wheat, year of release, historical trends, in-furrow fertilizer, semi-dwarf
Limited information exists on the interaction between historical and modern wheat varieties and in-furrow fertilizer. Our objectives were to estimate grain yield and differences in dynamics of biomass accumulation of historical and modern winter wheat varieties as affected by different fertilization practices. Two field trials were established during the 2017–2018 growing season in Kansas. Eight winter wheat varieties released between 1920 and 2016—Kharkof (1920), Scout 66 (1966), Karl 92 (1988), Jagger (1994), Jagalene (2001), Fuller (2006), KanMark (2014) and Larry (2016)—were sown using one of two different fertilizer treatments: either the university recommendation (control with no in-furrow fertilizer due to high testing soil-P levels) or a treatment where 100 lb/a MESZ were applied in-furrow. Grain yield was greater in semi-dwarf varieties relative to tall varieties. In-furrow fertilizer showed greater grain yield in comparison with no fertilizer treatment. Whole plant biomass accumulation at maturity did not change over decades. In-furrow fertilizer presented larger biomass accumulation than no fertilizer treatment. Harvest index increased from tall to semi-dwarf varieties. More site-years of this study are needed to determine whether there is a need for re-evaluation of current fertility recommendations for semi-dwarf wheat varieties, considering that no interaction between variety and fertility was observed.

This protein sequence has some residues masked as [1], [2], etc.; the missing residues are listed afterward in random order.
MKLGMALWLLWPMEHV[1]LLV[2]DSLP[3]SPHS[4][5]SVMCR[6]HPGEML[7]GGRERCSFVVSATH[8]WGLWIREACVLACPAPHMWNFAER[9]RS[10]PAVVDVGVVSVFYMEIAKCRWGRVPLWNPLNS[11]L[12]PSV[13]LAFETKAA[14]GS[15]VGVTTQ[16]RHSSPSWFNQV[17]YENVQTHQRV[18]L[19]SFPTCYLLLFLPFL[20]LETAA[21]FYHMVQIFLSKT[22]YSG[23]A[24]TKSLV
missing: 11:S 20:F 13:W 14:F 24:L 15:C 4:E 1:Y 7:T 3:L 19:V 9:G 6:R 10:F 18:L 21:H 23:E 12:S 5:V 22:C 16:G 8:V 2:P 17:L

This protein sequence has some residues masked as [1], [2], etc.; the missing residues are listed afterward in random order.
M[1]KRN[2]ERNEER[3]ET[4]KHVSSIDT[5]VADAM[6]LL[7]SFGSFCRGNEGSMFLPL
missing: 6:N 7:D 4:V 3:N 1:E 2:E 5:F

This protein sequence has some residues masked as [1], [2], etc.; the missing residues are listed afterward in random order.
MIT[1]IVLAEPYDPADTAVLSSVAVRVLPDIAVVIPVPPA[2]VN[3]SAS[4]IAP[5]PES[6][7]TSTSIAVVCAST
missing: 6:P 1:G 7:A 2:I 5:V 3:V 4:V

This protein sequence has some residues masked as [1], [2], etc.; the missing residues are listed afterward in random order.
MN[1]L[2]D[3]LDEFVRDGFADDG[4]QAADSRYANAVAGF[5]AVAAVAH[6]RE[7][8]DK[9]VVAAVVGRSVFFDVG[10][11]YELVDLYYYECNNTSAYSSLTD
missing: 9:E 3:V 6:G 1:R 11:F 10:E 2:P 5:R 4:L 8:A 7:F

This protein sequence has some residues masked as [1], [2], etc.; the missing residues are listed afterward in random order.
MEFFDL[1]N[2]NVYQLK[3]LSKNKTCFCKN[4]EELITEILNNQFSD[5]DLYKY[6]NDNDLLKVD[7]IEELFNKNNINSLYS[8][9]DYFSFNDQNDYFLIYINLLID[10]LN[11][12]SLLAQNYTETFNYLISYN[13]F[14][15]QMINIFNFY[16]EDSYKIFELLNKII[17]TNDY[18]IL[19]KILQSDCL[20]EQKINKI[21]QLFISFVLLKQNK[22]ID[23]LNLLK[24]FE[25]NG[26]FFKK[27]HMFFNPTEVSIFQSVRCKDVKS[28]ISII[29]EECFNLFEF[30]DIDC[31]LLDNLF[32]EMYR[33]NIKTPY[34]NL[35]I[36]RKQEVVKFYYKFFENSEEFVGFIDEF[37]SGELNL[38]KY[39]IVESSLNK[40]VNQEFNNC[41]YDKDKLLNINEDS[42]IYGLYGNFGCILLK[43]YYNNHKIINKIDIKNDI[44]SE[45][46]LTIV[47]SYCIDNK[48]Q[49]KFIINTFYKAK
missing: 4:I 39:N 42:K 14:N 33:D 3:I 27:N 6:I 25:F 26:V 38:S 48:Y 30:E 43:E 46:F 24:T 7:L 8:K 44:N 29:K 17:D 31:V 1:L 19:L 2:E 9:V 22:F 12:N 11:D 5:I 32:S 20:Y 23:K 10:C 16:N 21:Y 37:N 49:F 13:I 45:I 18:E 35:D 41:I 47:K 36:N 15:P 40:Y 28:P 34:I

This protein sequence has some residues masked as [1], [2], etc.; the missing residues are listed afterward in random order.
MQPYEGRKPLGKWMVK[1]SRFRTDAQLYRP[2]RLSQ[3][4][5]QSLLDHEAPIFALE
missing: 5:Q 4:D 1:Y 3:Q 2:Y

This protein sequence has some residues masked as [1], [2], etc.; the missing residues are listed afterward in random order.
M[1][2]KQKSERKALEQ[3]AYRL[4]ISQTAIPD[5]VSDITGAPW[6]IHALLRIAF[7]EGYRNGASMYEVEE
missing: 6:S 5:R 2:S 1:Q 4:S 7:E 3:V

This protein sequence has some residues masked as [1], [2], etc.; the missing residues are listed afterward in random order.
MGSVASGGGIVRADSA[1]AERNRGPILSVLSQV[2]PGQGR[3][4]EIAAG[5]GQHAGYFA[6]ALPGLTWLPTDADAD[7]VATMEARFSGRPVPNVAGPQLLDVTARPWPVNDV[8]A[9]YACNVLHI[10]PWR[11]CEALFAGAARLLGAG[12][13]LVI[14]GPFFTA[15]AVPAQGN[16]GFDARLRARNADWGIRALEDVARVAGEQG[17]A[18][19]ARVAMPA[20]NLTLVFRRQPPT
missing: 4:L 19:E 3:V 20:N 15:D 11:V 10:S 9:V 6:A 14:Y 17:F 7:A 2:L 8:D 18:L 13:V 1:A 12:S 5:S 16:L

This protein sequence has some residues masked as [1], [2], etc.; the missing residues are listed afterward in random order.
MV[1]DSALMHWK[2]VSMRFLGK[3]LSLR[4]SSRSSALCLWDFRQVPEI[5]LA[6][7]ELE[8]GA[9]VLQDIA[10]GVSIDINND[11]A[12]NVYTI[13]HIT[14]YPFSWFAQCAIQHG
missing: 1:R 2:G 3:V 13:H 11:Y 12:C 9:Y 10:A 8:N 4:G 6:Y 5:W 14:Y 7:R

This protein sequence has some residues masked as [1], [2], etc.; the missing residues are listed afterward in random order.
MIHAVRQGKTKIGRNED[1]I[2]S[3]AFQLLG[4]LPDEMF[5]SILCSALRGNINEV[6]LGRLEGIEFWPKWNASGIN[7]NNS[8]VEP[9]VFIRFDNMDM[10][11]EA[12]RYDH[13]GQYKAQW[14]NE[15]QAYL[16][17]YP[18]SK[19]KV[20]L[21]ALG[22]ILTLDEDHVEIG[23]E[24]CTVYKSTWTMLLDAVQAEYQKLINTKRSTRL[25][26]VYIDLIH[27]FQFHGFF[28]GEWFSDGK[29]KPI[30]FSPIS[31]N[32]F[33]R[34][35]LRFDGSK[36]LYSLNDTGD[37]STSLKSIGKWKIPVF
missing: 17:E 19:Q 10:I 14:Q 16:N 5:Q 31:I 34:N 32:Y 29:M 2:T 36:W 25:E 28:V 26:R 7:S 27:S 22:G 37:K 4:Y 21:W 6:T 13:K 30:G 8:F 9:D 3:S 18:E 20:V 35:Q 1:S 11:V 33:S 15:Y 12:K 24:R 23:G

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Maeoka, R. E. and Lollato, R. P.
"Wheat Development and Yield as Affected by Era of Variety Release and In-Furrow Fertilizer,"
Kansas Agricultural Experiment Station Research Reports: